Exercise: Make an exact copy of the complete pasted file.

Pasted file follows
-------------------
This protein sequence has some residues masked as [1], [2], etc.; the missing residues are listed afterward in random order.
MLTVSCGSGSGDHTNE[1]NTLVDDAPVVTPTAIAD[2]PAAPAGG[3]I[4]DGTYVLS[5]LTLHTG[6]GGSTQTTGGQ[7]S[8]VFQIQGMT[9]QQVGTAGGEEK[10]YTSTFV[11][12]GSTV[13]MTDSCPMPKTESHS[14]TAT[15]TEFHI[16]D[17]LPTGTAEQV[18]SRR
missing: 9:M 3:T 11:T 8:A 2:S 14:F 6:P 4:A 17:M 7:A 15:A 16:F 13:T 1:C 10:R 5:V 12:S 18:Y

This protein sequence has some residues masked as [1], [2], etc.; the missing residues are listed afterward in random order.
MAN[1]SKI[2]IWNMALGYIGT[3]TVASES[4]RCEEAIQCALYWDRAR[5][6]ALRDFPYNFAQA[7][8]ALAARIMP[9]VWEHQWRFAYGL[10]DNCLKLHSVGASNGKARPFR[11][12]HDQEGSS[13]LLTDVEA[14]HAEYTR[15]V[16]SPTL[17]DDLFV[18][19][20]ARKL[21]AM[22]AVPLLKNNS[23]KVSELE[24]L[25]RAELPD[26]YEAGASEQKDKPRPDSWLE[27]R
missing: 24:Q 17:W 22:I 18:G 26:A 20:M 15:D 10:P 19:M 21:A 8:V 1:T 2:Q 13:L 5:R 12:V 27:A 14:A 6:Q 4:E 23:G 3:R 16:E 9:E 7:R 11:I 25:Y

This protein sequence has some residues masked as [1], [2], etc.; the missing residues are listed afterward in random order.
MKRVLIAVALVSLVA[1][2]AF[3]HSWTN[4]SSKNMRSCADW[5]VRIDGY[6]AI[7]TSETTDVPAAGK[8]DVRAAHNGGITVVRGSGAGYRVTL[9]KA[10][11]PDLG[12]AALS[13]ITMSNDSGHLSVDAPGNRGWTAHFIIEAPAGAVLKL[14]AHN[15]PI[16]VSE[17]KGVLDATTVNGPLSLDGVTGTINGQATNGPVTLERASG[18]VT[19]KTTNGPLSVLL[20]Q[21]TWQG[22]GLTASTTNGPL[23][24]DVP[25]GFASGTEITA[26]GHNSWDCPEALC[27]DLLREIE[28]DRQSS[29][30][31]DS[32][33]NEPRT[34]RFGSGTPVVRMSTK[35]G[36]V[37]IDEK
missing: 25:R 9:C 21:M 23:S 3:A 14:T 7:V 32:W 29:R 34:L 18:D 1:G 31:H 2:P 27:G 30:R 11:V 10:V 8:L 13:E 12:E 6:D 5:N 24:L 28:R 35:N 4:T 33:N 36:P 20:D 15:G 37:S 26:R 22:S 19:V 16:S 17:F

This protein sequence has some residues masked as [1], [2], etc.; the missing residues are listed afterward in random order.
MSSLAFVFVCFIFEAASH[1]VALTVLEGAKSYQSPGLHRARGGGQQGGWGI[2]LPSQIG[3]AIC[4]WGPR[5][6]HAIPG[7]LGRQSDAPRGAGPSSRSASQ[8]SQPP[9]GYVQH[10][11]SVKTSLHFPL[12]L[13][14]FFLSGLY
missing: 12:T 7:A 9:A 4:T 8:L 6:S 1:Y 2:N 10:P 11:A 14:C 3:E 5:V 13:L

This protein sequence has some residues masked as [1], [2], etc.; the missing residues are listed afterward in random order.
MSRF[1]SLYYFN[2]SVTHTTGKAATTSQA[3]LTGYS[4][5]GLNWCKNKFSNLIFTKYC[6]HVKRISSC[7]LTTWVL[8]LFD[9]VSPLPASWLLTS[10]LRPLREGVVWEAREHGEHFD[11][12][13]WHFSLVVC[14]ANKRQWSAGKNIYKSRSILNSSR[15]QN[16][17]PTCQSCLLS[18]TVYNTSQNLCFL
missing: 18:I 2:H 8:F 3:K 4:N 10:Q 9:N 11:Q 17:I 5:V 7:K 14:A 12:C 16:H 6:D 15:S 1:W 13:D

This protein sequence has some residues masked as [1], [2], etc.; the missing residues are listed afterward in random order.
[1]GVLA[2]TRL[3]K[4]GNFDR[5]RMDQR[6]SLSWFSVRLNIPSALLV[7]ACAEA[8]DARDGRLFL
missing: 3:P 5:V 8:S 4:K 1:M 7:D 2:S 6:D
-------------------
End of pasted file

This protein sequence has some residues masked as [1], [2], etc.; the missing residues are listed afterward in random order.
MLTVSCGSGSGDHTNE[1]NTLVDDAPVVTPTAIAD[2]PAAPAGG[3]I[4]DGTYVLS[5]LTLHTG[6]GGSTQTTGGQ[7]S[8]VFQIQGMT[9]QQVGTAGGEEK[10]YTSTFV[11][12]GSTV[13]MTDSCPMPKTESHS[14]TAT[15]TEFHI[16]D[17]LPTGTAEQV[18]SRR
missing: 9:M 3:T 11:T 8:A 2:S 14:F 6:P 4:A 17:M 7:A 15:A 16:F 13:T 1:C 10:R 5:V 12:S 18:Y

This protein sequence has some residues masked as [1], [2], etc.; the missing residues are listed afterward in random order.
MAN[1]SKI[2]IWNMALGYIGT[3]TVASES[4]RCEEAIQCALYWDRAR[5][6]ALRDFPYNFAQA[7][8]ALAARIMP[9]VWEHQWRFAYGL[10]DNCLKLHSVGASNGKARPFR[11][12]HDQEGSS[13]LLTDVEA[14]HAEYTR[15]V[16]SPTL[17]DDLFV[18][19][20]ARKL[21]AM[22]AVPLLKNNS[23]KVSELE[24]L[25]RAELPD[26]YEAGASEQKDKPRPDSWLE[27]R
missing: 24:Q 17:W 22:I 18:G 26:A 20:M 15:D 10:P 19:M 21:A 8:V 1:T 2:Q 13:L 5:R 12:V 27:A 14:A 6:Q 4:E 23:G 3:R 16:E 9:E 7:R 11:I 25:Y

This protein sequence has some residues masked as [1], [2], etc.; the missing residues are listed afterward in random order.
MKRVLIAVALVSLVA[1][2]AF[3]HSWTN[4]SSKNMRSCADW[5]VRIDGY[6]AI[7]TSETTDVPAAGK[8]DVRAAHNGGITVVRGSGAGYRVTL[9]KA[10][11]PDLG[12]AALS[13]ITMSNDSGHLSVDAPGNRGWTAHFIIEAPAGAVLKL[14]AHN[15]PI[16]VSE[17]KGVLDATTVNGPLSLDGVTGTINGQATNGPVTLERASG[18]VT[19]KTTNGPLSVLL[20]Q[21]TWQG[22]GLTASTTNGPL[23][24]DVP[25]GFASGTEITA[26]GHNSWDCPEALC[27]DLLREIE[28]DRQSS[29][30][31]DS[32][33]NEPRT[34]RFGSGTPVVRMSTK[35]G[36]V[37]IDEK
missing: 25:R 9:C 21:M 23:S 3:A 14:T 7:V 32:W 29:R 34:L 18:D 1:G 31:H 2:P 27:G 30:R 11:V 10:V 8:L 13:E 12:E 6:D 5:N 24:L 28:R 35:N 4:T 33:N 36:P 20:D 15:G 37:S 26:R 22:S 19:V 16:S 17:F

This protein sequence has some residues masked as [1], [2], etc.; the missing residues are listed afterward in random order.
MSSLAFVFVCFIFEAASH[1]VALTVLEGAKSYQSPGLHRARGGGQQGGWGI[2]LPSQIG[3]AIC[4]WGPR[5][6]HAIPG[7]LGRQSDAPRGAGPSSRSASQ[8]SQPP[9]GYVQH[10][11]SVKTSLHFPL[12]L[13][14]FFLSGLY
missing: 12:T 7:A 9:A 4:T 8:L 6:S 1:Y 2:N 10:P 11:A 14:C 3:E 5:V 13:L

This protein sequence has some residues masked as [1], [2], etc.; the missing residues are listed afterward in random order.
MSRF[1]SLYYFN[2]SVTHTTGKAATTSQA[3]LTGYS[4][5]GLNWCKNKFSNLIFTKYC[6]HVKRISSC[7]LTTWVL[8]LFD[9]VSPLPASWLLTS[10]LRPLREGVVWEAREHGEHFD[11][12][13]WHFSLVVC[14]ANKRQWSAGKNIYKSRSILNSSR[15]QN[16][17]PTCQSCLLS[18]TVYNTSQNLCFL
missing: 18:I 2:H 8:F 3:K 4:N 10:Q 9:N 11:Q 17:I 5:V 7:K 14:A 12:C 16:H 6:D 15:S 1:W 13:D

This protein sequence has some residues masked as [1], [2], etc.; the missing residues are listed afterward in random order.
[1]GVLA[2]TRL[3]K[4]GNFDR[5]RMDQR[6]SLSWFSVRLNIPSALLV[7]ACAEA[8]DARDGRLFL
missing: 3:P 5:V 8:S 4:K 1:M 7:D 2:S 6:D